Air Canada’s January 5 suspension of flights to 14 Caribbean destinations through April is challenging the Cayman Islands’ tourism industry as the island seeks to ignite a slow rebound from the 2020 pandemic travel shutdown.
Beginning January 24, Air Canada is suspending flights to Antigua, Aruba, Curaçao, Exuma in The Bahamas, Grenada, Puerto Plata, Santo Domingo and Samaná in the Dominican Republic, Bermuda, Havana, Cuba, Saint Vincent and the Grenadines, Sint Maarten and Saint Kitts and Nevis.
Under the changes, the carrier’s Air Canada Rouge fleet is suspending service to Grand Cayman from January 24 through April 30. The airline had only resumed flights to the Cayman Islands in December, operating two weekly flights between Grand Cayman and Toronto on its Air Canada Rouge service, according to a Cayman Compass report.
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In a January 6 statement, Cayman Islands Ministry of Tourism and Transport officials called the Air Canada suspension “an unexpected change” and said the Cayman Islands will continue hosting Canadian travelers arriving on WestJet Airlines, which operates weekly flights between Toronto and Grand Cayman.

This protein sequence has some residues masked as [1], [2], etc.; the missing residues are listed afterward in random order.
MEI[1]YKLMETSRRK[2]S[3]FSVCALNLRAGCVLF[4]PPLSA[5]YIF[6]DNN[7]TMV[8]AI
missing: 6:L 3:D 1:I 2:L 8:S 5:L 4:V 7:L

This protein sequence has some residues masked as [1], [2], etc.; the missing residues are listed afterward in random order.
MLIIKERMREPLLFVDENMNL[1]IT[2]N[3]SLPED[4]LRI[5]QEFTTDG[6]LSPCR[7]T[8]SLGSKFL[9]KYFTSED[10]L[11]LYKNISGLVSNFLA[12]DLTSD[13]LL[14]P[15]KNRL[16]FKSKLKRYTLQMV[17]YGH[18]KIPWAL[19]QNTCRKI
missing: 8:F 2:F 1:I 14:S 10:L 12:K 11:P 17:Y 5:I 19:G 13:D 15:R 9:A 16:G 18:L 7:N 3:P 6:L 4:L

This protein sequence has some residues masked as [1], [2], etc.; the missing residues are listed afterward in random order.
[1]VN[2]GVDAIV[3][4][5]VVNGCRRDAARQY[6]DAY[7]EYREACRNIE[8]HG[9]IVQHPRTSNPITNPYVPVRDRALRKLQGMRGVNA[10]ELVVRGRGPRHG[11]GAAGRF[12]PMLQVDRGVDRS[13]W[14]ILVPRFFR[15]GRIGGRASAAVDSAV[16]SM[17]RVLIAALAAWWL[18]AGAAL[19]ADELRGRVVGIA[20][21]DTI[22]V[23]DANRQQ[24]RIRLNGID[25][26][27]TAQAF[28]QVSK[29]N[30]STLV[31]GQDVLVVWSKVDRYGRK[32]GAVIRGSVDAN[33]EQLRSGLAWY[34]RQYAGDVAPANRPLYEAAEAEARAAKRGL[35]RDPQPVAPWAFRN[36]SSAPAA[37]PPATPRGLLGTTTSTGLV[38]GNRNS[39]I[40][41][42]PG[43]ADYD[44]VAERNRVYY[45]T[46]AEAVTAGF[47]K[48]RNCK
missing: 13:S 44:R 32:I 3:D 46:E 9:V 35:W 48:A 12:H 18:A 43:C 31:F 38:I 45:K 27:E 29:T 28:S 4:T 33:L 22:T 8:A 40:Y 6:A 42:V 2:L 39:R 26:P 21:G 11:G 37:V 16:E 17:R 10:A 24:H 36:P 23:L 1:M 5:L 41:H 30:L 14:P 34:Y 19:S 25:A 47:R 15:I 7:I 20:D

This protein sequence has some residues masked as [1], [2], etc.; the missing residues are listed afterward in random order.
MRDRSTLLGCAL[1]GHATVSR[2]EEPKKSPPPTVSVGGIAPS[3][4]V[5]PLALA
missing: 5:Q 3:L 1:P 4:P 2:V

“We look forward to continuing to welcome Canadian travelers through alternative routes and airlines serving Grand Cayman,” said Kenneth Bryan, the Cayman Islands tourism minister.
The Cayman Islands reopened its borders on November 20, 2021, significantly later than several other Caribbean destinations, as officials consistently pursued a measured reopening strategy. Cayman visitors are currently required to apply online for approval, upload proof of medical insurance and submit proof of a negative PCR test result taken within 24 hours of arrival.
Vaccinated travelers are exempt from quarantine but are required to take three lateral-flow tests on days two, five and 10 of their stay. Travelers who test positive are required to self-isolate for 10 to 14 days.
The Cayman Islands offers tests at several authorized medical locations for approximately $30 per person. Travelers who are unvaccinated or are traveling with unvaccinated children must quarantine for 14 days.
Some Cayman travel stakeholders blamed the Air Canada suspensions on the country’s entry guidelines. Marc Langevin, the Cayman Islands Tourism Association president, called for “changes in [Cayman Islands] regulations and improvement of our processes,” saying operationally challenged airlines are opting to “reallocate their planes towards destinations [with] less restrictions [that are] more accessible to visitors.”
In December, Rosa Harris, the Cayman Islands’ director of tourism, said the country’s tourism industry is on track to return to 40 percent of its overnight land-based visitors from 2019, targeting 201,702 visitors for the year.
Ironically, in the Cayman Compass report, Harris said the “most difficult” aspect of reopening has been securing airlift “as many airlines were balancing global employee shortages against returning to destinations.” Harris said Cayman has “a very high return rate of travelers and demand is strong.”